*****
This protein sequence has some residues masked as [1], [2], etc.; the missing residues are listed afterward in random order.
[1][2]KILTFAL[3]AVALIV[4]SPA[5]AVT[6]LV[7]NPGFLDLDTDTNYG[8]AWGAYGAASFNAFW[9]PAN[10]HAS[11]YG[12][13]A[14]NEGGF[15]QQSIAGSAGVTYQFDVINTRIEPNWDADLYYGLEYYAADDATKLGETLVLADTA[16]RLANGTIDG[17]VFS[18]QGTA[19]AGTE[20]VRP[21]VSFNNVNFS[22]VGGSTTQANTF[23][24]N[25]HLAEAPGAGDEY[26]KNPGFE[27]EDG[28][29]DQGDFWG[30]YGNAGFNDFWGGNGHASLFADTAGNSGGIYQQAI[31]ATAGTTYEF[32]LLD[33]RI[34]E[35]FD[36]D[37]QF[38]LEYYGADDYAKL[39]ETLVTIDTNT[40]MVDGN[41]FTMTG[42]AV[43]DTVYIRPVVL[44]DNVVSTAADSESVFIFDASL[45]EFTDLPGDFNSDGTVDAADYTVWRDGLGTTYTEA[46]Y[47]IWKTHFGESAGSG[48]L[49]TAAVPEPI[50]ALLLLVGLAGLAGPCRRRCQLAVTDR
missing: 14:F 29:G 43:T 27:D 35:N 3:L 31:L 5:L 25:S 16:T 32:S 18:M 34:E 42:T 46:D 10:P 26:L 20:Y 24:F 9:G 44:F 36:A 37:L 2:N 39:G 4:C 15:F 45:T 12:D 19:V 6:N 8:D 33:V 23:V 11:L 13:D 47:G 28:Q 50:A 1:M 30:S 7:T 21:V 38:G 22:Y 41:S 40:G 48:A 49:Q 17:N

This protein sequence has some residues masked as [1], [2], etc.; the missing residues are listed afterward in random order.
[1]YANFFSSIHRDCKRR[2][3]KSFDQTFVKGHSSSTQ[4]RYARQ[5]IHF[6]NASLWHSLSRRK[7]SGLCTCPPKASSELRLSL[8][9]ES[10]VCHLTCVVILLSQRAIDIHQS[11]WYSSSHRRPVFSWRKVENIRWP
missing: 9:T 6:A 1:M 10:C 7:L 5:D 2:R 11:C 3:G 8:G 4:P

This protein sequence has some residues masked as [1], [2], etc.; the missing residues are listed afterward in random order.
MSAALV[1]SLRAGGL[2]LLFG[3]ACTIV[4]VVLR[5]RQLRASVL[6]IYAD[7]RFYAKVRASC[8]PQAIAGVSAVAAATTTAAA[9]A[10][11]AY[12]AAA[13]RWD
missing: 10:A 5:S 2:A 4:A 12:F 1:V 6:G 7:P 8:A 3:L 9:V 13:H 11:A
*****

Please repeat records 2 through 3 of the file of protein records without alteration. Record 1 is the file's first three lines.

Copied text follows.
This protein sequence has some residues masked as [1], [2], etc.; the missing residues are listed afterward in random order.
[1]YANFFSSIHRDCKRR[2][3]KSFDQTFVKGHSSSTQ[4]RYARQ[5]IHF[6]NASLWHSLSRRK[7]SGLCTCPPKASSELRLSL[8][9]ES[10]VCHLTCVVILLSQRAIDIHQS[11]WYSSSHRRPVFSWRKVENIRWP
missing: 9:T 6:A 1:M 10:C 7:L 5:D 2:R 11:C 3:G 8:G 4:P

This protein sequence has some residues masked as [1], [2], etc.; the missing residues are listed afterward in random order.
MSAALV[1]SLRAGGL[2]LLFG[3]ACTIV[4]VVLR[5]RQLRASVL[6]IYAD[7]RFYAKVRASC[8]PQAIAGVSAVAAATTTAAA[9]A[10][11]AY[12]AAA[13]RWD
missing: 10:A 5:S 2:A 4:A 12:F 1:V 6:G 7:P 8:A 3:L 9:V 13:H 11:A